Judge Robert H. Bork, one of the the greatest jurists this country has ever produced, died early this morning from heart complications in a Virginia hospital near his home. He was 84.
Bork was a national celebrity. Several years ago, my wife and I visited the Borks in Maine where they had taken a summer house off Somes Sound. I cannot count the times that total strangers would approach us at a lobster shack or park asking to shake the Judge’s hand and to assure him of their admiration and support.
Bork’s celebrity was only partly conferred upon him by brilliant legal work and his service as Solicitor General and then Acting Attorney General in the tumultuous Watergate years of the Nixon administration. (Andrew McCarthy wrote an excellent summary of Judge Bork’s work in The New Criterion a few years ago: “Robert H. Bork on Law and Life.”) But by far the most important fuel for fame was the riveting, not to say obscene, attack upon his candidacy for the Supreme Court in the 1980s under Ronald Reagan.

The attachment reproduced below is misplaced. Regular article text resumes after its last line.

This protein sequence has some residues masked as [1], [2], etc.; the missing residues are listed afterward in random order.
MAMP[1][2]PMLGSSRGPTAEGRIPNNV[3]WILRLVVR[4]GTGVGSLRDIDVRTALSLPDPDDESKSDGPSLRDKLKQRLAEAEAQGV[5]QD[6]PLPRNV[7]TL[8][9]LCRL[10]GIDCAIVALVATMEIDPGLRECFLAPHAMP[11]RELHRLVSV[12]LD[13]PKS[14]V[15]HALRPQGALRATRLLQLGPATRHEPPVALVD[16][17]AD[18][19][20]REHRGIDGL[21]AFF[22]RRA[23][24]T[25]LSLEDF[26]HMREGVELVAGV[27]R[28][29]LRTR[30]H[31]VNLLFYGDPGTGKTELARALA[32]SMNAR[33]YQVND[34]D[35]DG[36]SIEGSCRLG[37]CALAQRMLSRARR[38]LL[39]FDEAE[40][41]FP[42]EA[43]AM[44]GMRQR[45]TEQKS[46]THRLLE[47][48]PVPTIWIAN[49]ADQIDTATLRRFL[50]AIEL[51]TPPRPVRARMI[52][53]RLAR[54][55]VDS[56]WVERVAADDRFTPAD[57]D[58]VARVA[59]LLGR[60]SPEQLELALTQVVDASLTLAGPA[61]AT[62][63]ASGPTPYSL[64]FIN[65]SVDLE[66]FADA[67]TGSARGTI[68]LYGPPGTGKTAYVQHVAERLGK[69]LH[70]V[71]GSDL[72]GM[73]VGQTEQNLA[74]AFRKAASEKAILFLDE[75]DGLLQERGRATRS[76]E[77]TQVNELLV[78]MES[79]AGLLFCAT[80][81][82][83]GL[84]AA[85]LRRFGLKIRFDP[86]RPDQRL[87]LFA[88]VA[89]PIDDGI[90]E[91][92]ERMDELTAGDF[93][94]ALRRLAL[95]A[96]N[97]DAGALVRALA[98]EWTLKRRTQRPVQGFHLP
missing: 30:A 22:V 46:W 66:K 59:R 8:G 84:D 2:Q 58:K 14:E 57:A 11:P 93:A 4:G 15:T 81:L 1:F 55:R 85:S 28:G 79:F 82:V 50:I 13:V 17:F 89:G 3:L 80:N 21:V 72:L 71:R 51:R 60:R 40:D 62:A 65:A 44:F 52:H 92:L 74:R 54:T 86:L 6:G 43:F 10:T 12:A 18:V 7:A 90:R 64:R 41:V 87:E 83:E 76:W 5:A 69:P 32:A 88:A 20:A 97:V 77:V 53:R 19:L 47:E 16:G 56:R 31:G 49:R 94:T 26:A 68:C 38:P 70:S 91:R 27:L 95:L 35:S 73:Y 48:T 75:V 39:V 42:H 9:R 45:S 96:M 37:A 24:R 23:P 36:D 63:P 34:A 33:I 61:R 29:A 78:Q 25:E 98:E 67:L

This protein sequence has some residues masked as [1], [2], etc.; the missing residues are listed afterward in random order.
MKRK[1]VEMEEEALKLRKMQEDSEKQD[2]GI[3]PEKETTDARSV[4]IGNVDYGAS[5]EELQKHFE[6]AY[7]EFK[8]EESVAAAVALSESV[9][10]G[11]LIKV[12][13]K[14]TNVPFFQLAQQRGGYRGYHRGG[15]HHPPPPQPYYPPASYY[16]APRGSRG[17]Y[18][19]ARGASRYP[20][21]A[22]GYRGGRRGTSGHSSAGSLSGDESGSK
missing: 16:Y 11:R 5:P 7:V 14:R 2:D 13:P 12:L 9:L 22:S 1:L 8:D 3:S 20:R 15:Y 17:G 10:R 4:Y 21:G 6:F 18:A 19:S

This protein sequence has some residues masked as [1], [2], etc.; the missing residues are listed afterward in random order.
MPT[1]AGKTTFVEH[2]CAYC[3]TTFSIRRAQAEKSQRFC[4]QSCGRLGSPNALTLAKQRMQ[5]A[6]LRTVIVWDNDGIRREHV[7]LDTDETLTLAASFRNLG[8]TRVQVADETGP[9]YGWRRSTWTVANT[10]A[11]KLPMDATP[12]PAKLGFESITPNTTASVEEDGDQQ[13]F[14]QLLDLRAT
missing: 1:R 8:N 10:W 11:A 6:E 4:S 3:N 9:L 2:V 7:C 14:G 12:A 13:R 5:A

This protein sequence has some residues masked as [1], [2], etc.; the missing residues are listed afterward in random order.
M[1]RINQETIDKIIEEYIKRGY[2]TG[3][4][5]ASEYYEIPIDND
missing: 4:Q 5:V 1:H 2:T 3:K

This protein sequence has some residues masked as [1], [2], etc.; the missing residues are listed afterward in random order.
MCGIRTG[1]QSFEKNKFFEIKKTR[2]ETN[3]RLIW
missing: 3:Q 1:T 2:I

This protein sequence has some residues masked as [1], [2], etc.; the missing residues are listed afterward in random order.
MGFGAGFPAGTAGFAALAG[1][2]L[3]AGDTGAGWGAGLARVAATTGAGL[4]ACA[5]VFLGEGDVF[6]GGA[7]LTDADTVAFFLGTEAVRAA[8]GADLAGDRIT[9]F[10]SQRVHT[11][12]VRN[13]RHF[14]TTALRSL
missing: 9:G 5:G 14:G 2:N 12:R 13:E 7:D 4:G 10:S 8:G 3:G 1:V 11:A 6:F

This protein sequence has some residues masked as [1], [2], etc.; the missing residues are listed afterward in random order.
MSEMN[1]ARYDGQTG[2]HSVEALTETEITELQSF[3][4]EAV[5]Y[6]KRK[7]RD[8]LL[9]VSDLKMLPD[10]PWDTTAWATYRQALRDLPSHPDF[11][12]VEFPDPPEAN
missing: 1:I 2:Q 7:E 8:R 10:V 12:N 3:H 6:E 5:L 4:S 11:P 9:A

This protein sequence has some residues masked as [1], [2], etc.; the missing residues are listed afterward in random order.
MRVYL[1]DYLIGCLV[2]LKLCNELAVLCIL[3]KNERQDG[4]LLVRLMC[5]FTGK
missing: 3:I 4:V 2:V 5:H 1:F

The vicious campaign waged against Judge Bork set a new low—possibly never exceeded—in the exhibition of unbridled leftist venom, indeed hate. Reporters combed through the Borks trash hoping to find comprising tidbits; they inspected his movie rentals, and were disgusted to find the films of John Wayne liberally represented. So hysterical was the campaign against Judge Bork that a new transitive verb entered our political vocabulary: “To Bork,” scruple at nothing in order to discredit and defeat a political figure.